On the Internet, nothing happens in a vacuum. Your site, your traffic and your readers are being constantly impacted and affected by things that are going on elsewhere. If Google makes a change to their algorithm, for example, this can have a drastic impact on your traffic and the type of readers you get.
Likewise, what your readers are looking for and talking about will, inevitably, be affected by what other sites are discussing and what they’re seeing elsewhere.
The simple truth is that you don’t have a single reader who only views your site and nothing else on the Web. Everyone on the Web is reading other sites, emailing, IMing, using social networking and participating in the Web in countless other ways.
Because of this, you can’t try to make your site stand alone or treat it as if it’s the only place your readers need to be. Your readers’ interests are both varied and deep and, short of having the entire Library of Congress on your site, there’s no way you can be all things to them.
As such, the best thing you can do is not try and, instead, try to take advantage of this natural ebb and flow of the Web by using it as a means to both make your site more useful to your readers and, perhaps more importantly, gain even more traffic.
No site is an island unto itself and, even if it could be, it’s unlikely that you’d even want it that way. Read More
I saw an interesting tweet fly by today from Ozh in which he offered advice to ditch the Trackbacks all together on a WordPress blog. Which got me to think, do we really need trackbacks or have the become just another version of spam most of you like to get rid of? The question has been on the minds of people for quite some time now, but with the recent outburst of trackback spam I think the question has become quite relevant again.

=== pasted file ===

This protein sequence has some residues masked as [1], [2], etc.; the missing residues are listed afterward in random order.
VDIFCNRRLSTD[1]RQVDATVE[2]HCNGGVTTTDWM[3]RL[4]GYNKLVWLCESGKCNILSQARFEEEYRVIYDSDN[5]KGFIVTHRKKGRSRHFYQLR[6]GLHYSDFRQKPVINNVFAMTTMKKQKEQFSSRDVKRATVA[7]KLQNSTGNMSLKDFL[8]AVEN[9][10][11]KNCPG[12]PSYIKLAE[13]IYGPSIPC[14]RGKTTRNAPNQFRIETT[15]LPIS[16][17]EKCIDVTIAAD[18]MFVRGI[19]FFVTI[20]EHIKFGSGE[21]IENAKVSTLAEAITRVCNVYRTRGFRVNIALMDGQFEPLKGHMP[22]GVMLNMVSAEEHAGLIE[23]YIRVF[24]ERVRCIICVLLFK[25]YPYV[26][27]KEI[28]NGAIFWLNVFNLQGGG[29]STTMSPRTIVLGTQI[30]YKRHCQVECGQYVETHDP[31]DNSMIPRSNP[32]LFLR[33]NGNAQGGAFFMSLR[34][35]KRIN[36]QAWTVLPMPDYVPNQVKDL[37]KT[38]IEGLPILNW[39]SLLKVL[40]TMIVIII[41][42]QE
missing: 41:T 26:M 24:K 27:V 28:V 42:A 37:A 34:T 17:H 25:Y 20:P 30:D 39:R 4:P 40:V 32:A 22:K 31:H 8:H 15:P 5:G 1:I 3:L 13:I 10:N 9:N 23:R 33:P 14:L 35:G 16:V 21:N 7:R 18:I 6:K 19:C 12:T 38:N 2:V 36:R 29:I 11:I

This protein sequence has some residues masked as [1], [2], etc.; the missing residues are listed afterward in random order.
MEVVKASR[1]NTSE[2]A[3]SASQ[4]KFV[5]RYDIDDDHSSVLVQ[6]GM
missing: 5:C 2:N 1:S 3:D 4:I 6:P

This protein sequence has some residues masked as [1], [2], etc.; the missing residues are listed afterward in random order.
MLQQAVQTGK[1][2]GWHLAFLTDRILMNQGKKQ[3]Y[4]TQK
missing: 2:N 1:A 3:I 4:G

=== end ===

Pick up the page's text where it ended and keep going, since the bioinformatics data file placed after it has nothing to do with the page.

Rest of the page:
Ozh mentiones a few reasons why he ditched the trackbacks all together:
- I get too much of them to have the time to check them all
- They make ugly [...]anchor links[...] in my comment moderation queue
- A third (on my blog at least) are spam (mostly caught by Akismet hopefully)
- And when they’re not spam, 95% of the time they come from a website I can’t understand because I don’t speak that language
Personally I don’t receive that much trackbacks on my own posts to the level that it has become a problem, but I do notice more and more sites turning them off and not displaying them anymore. Now, I can agree with Ozh that trackbacks certainly don’t look very nice, but by separating the comments from the trackback and only displaying the titles of the blogposts that placed a trackback you can still keep it relatively clean.
One thing I have done, is by using the plugin No Self Pings, is disable all internal trackbacks. I don’t see the point and if it’s relevance you’re after there a much more sophisticated solutions for that such as the wonderful YARPP plugin.
If trackbacks aren’t your thing the easiest way to do so is to disable the ability to allow trackbacks via your Discussion Settings, but I’m curious what you all think. Does it add value? Do you still allow trackbacks? Are you receiving a lot of spam?